As always, we start and end every day with meditation:
During the first part of the trip, Fr. Paul and I led the "social group work" course for 15 current PPCC counselors, 2 PPCC administrative staff, and 2 BPG animators. (See September 4th, 2015 entry for full names of both organizations.) In addition, about 16 past PPCC counselors and BPG animators attended, most of whose positions ended in March when funding for them stopped.
As usual, Fr. Paul and I teach together. I am the subject matter expert and course designer. He translates for language and culture. (The counselors' primary language is Tamil.) A number understand written English; some also speak very limited English.
The workshop was in many ways bittersweet. Even tough they lost their positions, all the former counselors still attended. I found this very inspiring. The counselors here really consider counseling work as a vocation, rather than just a job.
The fact that international funders are leaving Sri Lanka is discouraging, but typical in periods of development. The international community tends to pay more attention to countries during and after wars and disasters.
Originally, PPCC leadership requested this "social group work" course focus on the administrative and practical aspects of starting and running groups for a variety of social problems, like unemployment, widowhood, trauma, etc. We focused on these for the first two days. Here is a partial list of groups counselors thought would be useful here:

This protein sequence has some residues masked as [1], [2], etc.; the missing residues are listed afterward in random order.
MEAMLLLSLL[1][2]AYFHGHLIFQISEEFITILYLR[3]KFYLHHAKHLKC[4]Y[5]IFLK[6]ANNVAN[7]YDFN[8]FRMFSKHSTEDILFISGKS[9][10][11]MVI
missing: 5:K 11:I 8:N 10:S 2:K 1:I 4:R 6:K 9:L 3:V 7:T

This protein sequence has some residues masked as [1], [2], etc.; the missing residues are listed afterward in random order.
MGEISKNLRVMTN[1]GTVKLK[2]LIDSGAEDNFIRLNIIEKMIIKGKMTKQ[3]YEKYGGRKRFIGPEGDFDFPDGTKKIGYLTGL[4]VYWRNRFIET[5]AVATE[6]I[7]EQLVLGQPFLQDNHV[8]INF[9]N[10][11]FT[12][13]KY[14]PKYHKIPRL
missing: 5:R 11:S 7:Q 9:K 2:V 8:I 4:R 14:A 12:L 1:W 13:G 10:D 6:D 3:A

All counselors have completed at least one course in group counseling.
With decreased counseling services in the area, groups and group counseling become even more vital to help people in need. The challenge remains that most Sri Lankans feel stigmatized about seeking counseling, let alone group counseling. We discussed ways to design and run groups in a manner that reduces self-consciousness among potential members.
As always, we leave ample time for movement, which can include dance, music, or games mid-day, after lunch. This is often a chance for people to decompress from stress related to what we study. It is also a great way for counselors to connect, that is customary in their culture.
Counselors learn so much through "sharing," i.e. exercises that help them understand and master various concepts and techniques. During such exercises, they act as peer counselors for one another. At the end of day 2, Fr. Paul approached me, and said, "Mike, we need more sharing." Based on past experience with this class, I predicted this. For the final 2 days of the workshop, we had very brief presentations and lots of time in sharing groups. I believe this gave people time to grieve the loss of their positions.
Our final exam for this workshop involved writing up a proposal and plan for a current group each counselor is running or for a new group he or she plans to start. Hopefully this will help counselors to remain active, and serve to protect the capacity for counseling we have worked so hard to build here in Batticaloa over the past 11 years.